|Hackers, Sex Offenders, and All the Rest|
|By Art Bowker, Cybercrime Specialist|
Community correction officers and others often equate technological conditions, such as computer searches, monitoring, Internet restrictions, etc. with sex offender supervision. Afer all, there isn’t a day that goes by where an individual isn’t busted for a sex crime in which a computer or the Internet did not play a role. We also have the cases of registered sex offenders violating their conditions and in some cases the law, by accessing social networking sites. Accordingly, it is understandable that many equate computer restrictions/monitoring with sex offender supervision. However, computer restrictions and monitoring go back to the early hacking cases. For instance, Kevin Mitnick, a reformed hacker and now security consultant/author, had numerous conditions imposed in 1999 including the following:
"without the prior expressed written approval of the Probation Officer: 1. the defendant shall not possess or use, for any purpose, the following: (a) any computer hardware equipment; (b) any computer software programs; (c) modems; (d) any computer-related peripheral or support equipment; (e) portable laptop computers, personal information assistants, and derivatives; (f) cellular telephones; (g) televisions or other instruments of communication equipped with online, Internet, world-wide web or other computer network access; (h) any other electronic equipment, presently available or new technology that becomes available, that can be converted to or has as its function the ability to act as a computer system or to access a computer system, computer network or telecommunications network (except defendant may possess a “land line” telephone).”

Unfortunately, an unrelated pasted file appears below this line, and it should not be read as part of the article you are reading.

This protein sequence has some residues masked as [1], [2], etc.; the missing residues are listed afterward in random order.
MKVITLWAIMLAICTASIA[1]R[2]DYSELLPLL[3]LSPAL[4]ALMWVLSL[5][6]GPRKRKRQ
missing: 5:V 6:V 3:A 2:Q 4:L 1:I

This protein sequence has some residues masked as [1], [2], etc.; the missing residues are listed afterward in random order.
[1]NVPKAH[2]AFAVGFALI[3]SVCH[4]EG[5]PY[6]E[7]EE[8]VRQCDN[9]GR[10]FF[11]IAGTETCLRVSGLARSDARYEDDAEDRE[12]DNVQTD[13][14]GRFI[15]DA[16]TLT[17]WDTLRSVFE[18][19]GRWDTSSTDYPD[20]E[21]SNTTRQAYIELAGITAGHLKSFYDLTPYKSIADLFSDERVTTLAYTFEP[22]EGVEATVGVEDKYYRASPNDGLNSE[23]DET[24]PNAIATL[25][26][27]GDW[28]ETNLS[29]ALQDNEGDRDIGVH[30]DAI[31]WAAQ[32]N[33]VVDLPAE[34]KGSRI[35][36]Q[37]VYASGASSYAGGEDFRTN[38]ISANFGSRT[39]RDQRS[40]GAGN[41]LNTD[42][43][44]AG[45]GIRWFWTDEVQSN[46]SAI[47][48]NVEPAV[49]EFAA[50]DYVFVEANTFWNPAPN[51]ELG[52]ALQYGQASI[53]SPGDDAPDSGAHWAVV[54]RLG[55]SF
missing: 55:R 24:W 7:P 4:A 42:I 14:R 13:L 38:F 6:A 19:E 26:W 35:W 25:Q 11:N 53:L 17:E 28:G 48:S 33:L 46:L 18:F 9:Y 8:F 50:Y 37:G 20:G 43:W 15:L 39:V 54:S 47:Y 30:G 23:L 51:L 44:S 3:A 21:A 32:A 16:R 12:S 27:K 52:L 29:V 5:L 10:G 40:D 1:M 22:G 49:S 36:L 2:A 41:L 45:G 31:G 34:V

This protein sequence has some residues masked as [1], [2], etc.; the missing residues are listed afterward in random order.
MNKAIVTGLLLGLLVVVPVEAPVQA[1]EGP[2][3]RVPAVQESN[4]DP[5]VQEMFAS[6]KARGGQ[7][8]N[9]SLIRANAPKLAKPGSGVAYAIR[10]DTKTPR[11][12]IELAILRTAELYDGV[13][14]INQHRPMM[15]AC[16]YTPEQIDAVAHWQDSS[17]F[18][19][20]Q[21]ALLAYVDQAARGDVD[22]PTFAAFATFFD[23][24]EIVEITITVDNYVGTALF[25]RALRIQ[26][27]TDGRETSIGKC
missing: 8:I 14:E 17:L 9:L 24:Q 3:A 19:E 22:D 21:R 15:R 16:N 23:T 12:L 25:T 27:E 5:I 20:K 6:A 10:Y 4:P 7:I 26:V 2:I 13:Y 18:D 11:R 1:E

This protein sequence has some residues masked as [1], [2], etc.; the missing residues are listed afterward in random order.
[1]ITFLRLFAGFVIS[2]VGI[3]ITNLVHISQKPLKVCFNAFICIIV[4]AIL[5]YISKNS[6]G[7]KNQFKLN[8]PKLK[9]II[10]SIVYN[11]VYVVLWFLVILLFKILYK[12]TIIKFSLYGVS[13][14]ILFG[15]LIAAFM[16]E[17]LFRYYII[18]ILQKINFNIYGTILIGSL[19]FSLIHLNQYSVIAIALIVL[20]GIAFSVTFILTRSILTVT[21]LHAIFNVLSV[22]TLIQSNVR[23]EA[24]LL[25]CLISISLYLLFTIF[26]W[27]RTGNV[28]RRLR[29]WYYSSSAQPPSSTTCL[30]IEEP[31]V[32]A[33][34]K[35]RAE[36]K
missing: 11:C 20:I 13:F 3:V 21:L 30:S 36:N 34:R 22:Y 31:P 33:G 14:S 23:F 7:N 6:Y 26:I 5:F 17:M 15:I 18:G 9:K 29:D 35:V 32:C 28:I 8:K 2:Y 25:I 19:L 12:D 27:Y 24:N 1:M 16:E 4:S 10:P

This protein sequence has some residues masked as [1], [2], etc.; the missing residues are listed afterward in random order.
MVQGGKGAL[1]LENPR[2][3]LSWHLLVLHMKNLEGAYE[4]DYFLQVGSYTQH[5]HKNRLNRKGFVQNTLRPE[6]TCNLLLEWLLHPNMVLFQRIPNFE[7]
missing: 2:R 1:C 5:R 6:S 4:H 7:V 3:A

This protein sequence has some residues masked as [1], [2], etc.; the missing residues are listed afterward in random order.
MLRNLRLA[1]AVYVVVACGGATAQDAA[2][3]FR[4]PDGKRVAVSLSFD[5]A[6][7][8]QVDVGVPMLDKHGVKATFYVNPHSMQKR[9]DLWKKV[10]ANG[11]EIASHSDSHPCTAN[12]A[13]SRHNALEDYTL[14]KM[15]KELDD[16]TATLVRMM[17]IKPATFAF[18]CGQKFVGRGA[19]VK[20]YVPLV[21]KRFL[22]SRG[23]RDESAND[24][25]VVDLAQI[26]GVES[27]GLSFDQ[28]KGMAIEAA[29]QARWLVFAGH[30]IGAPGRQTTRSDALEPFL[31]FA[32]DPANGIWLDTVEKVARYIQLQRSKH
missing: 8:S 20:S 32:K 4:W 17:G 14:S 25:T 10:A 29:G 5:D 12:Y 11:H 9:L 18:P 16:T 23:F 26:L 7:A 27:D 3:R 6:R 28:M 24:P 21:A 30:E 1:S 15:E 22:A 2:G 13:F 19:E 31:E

But lets not equate computer restrictions/monitoring to just hackers and sex offenders. It is, however, kind of ironic that these two groups equated with such restrictions are making the news. For instance, the hacker group “Anonymous” reportedly crashed a large collection of child pornography Web sites, and published the names of its patrons. So for those keeping score, that is Hackers 1 and Sex Offenders 0, oh that is not in binary code either. My money is on the hackers winning the cyberwar against those who victimize kids. But I digress.